Hiya! My name is Angela Amberden and I am currently knee deep in the editing mud of my first novel. It is a story about two young women, separated by time but connected by so much more that discover that learning where you’re from, who you are and where you’re going can be magical.
From Planning to Published
When did you start writing and why?
I started this novel, which is the first in a series of three, in June of 2019. I felt like there was this great story I had within me that i needed to tell for all the young women out there who think they’re ordinary or that their life can never be special. I wanted it to be filled strong relationships and exciting adventure, but most importantly, authentic characters that readers, especially young girls could connect with and see themselves in.
How long did it take you to finish your first book?
I challenged myself to write everyday for 100 straight days and shortly there after I completed the ~58K work manuscript. So less than 6 months for the first draft. I have been actively editing about 5 months and hope to finish and begin querying late this year.
How did you determine your target audience?
My target audience is pre-teen and teenaged girls. I chose this audience as I feel like I wanted to bring a story that isn’t either repressively innocent nor scandalously mature to young women. I wanted to share an authentic adventure that any young woman could see herself in.
How do you define success as an author?
Success as an author is typically defined as a published work, and while I completely expect that to be the natural progress my book will take, I also have a certain amount of pride in just completing an entire book.
About Your Work
What type of content do you write and why? Fiction Novels? Poems? Songs? Screenplays? Short Stories? Epic?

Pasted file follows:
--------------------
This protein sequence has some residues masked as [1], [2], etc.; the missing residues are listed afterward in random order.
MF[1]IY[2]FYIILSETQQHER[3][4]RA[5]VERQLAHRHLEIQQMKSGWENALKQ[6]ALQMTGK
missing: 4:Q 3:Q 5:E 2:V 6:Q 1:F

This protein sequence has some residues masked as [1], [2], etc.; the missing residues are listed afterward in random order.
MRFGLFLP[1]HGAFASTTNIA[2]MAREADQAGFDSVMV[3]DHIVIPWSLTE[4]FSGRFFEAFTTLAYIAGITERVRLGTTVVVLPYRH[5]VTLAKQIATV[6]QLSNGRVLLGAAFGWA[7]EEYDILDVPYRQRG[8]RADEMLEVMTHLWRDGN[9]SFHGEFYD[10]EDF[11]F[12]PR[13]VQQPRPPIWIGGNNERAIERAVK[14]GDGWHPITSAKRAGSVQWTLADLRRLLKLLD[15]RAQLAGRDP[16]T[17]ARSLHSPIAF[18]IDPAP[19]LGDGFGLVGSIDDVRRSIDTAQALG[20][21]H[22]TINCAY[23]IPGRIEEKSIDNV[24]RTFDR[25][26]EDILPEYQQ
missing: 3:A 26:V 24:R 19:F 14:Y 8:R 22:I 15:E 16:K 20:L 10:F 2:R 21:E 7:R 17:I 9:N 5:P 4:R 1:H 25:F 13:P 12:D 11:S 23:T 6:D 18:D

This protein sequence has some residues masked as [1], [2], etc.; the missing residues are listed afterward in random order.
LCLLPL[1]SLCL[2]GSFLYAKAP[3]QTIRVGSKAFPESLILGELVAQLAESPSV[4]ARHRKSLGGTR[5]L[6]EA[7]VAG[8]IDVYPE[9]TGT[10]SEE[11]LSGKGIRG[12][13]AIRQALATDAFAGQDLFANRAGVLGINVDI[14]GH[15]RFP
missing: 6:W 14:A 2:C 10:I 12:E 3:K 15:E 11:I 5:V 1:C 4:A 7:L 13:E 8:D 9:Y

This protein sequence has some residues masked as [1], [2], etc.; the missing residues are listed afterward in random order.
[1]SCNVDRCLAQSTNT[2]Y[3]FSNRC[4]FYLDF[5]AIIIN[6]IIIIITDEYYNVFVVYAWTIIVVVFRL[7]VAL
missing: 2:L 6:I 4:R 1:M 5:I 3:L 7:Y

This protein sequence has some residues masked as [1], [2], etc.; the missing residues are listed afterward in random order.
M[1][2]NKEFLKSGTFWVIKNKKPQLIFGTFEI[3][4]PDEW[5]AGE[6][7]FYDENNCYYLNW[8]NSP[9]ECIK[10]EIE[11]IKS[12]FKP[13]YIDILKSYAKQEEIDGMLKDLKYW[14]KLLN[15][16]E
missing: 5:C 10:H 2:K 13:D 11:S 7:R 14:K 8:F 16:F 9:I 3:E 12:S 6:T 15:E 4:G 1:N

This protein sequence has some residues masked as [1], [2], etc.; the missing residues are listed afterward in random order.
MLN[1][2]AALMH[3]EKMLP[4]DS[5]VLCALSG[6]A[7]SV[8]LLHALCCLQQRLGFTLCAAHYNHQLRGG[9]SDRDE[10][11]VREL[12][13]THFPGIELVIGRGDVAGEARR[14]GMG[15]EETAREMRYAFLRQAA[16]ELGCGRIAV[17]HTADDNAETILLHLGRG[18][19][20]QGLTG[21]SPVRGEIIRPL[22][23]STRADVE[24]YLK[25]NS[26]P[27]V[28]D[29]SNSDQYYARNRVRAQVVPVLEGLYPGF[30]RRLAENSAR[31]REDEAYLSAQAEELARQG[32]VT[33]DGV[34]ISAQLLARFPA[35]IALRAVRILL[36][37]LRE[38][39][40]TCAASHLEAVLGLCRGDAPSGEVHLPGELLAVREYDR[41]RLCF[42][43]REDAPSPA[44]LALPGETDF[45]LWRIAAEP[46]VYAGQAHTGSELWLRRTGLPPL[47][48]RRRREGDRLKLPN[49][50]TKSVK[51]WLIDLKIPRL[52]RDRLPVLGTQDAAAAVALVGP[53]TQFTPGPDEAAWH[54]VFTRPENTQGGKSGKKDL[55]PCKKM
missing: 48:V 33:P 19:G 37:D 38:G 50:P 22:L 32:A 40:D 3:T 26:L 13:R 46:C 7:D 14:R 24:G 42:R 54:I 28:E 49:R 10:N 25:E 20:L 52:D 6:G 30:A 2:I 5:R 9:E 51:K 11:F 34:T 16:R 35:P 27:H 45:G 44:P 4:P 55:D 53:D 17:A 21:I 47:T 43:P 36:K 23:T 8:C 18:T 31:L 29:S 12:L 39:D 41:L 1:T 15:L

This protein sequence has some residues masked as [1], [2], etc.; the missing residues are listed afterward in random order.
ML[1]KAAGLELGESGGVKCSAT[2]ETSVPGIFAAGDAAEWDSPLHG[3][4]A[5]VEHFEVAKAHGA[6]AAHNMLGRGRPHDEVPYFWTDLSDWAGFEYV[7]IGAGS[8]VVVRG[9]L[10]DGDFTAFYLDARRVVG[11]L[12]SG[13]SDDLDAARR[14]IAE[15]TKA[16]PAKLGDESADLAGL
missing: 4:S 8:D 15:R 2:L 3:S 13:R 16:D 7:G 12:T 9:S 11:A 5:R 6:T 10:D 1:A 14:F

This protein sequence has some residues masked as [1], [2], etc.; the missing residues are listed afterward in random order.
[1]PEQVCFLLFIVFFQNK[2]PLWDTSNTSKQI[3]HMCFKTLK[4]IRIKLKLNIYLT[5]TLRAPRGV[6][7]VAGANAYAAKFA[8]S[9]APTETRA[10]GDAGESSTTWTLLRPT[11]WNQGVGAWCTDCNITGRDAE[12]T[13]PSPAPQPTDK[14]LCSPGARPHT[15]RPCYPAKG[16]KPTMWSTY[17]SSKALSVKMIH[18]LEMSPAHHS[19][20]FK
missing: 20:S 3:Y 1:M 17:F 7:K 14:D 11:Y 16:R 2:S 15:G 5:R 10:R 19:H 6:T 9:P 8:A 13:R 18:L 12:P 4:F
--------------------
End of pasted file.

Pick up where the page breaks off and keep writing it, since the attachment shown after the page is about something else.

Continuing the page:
While I have been working on this book, I have also found it valuable to create other types of content. I have written essays, poems, and in college I wrote an editorial advice column under a pseudonym. I am also a contributing editor to a monthly online food magazine. I also have a treatment for a comedic episodic rattling around in here…waiting for an opportunity to come out.
What was your first goal when you started your journey to becoming an author? Has that changed?
When I began, my first goal was just to write a book, specifically I was writing a collection of essays, working full circle from being a daughter, all the way to being a mother with the specific focus on being a mother without a Mom. It was too emotional and raw but as I was writing the idea for my novel came to me. After completing this work I may retrace my steps to those essays, but we’ll have to see. The goal is the same though…write and publish.
What do you want your readers to get out of your works?
For myself, the greatest achievement as an author would be for my readers to see themselves in my books. To connect with the characters on the page. That is what I strive for.
Do you recommend any programs, courses, or websites?
I don’t have any particular programs I use all the time, but I would suggest that any writer attend a writers conference. I was lucky to participate in one before Covid and it supported, refreshed and taught me so many amazing lessons. Things that I call back to time and time again when editing.
Where do you write your stories? A tiny office? A loft? The kitchen table? In the bushes while you secretly people-watch like a total creeper? Or a warm café with mocha in hand and feet up on an ottoman?
Prior to covid I had two cafes that I frequented. I felt a certain legitimization in writing outside of my house. I don’t know if it just “kept me honest” since there were no distractions of home. Now that we are in lockdown, and nothing is open, I have a home office, which is organized and quiet where I have the luxury of writing in my robe.
What book are you reading at the moment?
I just finished The Vanishing Half by Brit Bennet which I loved immensely. I am going to try to mimic her pacing, as it was urgent without being frantic. I just started A Promised Land by Barack Obama two days ago, and since i’m on page 26 of 760-something, I’m sure it’ll be with me for awhile.
Do you have a writing companion?
I have a black and white tuxedo cat, Ferdinand, who I’ve had to give his own space adjacent to my desk so that he can curl up and be at the ready. He is a cat that senses stress or anxiety and won’t leave you alone until you calm down via petting him. I usually know it’s been a rough writing day based on how often he’s interrupted me.
What’s the best piece of advice you’ve ever been given?
If you want to be a successful and even prolific writer, there are two things you have to do. Write…A LOT and Read…A LOT.
You can find Angela Amberden on Twitter at: